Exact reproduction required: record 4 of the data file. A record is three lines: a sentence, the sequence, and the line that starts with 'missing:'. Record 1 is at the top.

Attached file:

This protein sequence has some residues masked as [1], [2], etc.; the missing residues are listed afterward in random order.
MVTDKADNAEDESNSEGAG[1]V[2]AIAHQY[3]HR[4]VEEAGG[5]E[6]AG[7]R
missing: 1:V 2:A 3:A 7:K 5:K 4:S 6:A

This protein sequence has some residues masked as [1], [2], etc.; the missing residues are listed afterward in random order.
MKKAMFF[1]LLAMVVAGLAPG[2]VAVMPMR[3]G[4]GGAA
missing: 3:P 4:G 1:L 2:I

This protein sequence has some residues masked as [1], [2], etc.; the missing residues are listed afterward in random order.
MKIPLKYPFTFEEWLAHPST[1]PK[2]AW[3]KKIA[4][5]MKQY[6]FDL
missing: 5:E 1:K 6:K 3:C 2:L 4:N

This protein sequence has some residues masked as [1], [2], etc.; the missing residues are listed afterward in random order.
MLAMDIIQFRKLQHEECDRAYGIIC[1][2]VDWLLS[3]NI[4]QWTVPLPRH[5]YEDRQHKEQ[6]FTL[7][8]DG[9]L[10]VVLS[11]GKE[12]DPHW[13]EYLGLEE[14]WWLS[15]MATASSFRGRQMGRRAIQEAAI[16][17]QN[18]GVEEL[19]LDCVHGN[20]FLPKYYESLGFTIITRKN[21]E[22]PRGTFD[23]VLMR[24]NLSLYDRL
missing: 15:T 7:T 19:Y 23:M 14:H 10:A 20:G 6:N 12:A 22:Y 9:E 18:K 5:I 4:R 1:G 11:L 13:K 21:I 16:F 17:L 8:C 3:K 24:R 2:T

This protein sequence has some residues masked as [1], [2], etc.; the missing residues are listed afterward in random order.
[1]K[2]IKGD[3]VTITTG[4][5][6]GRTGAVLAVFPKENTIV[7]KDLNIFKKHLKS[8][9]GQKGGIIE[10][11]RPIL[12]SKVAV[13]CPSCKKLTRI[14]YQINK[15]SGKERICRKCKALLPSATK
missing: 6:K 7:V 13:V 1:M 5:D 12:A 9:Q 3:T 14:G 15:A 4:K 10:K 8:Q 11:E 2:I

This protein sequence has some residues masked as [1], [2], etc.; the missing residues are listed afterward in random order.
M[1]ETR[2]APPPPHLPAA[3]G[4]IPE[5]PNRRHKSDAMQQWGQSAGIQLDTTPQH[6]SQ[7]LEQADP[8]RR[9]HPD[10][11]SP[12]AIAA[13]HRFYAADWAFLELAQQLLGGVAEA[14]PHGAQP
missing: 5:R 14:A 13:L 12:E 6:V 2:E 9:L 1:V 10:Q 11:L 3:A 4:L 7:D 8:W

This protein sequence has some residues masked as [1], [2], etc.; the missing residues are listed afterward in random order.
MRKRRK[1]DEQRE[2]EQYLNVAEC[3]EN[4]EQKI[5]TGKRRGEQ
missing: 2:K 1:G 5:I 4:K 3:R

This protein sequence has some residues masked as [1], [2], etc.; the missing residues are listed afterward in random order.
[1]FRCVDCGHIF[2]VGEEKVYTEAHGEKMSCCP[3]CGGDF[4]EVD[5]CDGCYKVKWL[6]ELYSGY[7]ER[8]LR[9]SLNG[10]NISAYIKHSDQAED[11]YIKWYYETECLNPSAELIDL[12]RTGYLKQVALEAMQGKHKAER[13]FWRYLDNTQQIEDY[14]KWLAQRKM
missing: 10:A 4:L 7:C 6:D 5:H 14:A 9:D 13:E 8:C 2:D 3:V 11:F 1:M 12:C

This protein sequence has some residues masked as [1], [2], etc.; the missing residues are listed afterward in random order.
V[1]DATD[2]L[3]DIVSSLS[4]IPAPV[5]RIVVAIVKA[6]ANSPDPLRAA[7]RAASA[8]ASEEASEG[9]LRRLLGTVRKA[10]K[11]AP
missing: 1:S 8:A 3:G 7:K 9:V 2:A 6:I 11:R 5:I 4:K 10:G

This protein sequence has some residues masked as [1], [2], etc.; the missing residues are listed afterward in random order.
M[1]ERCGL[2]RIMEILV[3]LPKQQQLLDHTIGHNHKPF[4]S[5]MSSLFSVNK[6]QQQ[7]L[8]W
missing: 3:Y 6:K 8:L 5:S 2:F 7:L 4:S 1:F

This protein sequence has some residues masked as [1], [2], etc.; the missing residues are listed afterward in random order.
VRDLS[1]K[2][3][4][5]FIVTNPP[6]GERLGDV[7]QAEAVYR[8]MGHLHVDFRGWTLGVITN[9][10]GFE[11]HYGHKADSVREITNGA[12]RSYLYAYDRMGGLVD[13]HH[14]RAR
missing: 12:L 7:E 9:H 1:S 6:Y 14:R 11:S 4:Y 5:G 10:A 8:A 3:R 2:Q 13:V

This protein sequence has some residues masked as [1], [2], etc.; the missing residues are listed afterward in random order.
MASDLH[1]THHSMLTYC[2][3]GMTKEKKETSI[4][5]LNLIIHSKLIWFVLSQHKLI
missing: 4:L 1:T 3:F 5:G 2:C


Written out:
This protein sequence has some residues masked as [1], [2], etc.; the missing residues are listed afterward in random order.
MLAMDIIQFRKLQHEECDRAYGIIC[1][2]VDWLLS[3]NI[4]QWTVPLPRH[5]YEDRQHKEQ[6]FTL[7][8]DG[9]L[10]VVLS[11]GKE[12]DPHW[13]EYLGLEE[14]WWLS[15]MATASSFRGRQMGRRAIQEAAI[16][17]QN[18]GVEEL[19]LDCVHGN[20]FLPKYYESLGFTIITRKN[21]E[22]PRGTFD[23]VLMR[24]NLSLYDRL
missing: 15:T 7:T 19:Y 23:M 14:H 10:A 20:G 6:N 12:A 22:Y 9:E 18:K 5:I 4:R 1:G 11:L 13:K 21:I 16:F 17:L 8:C 3:K 24:R 2:T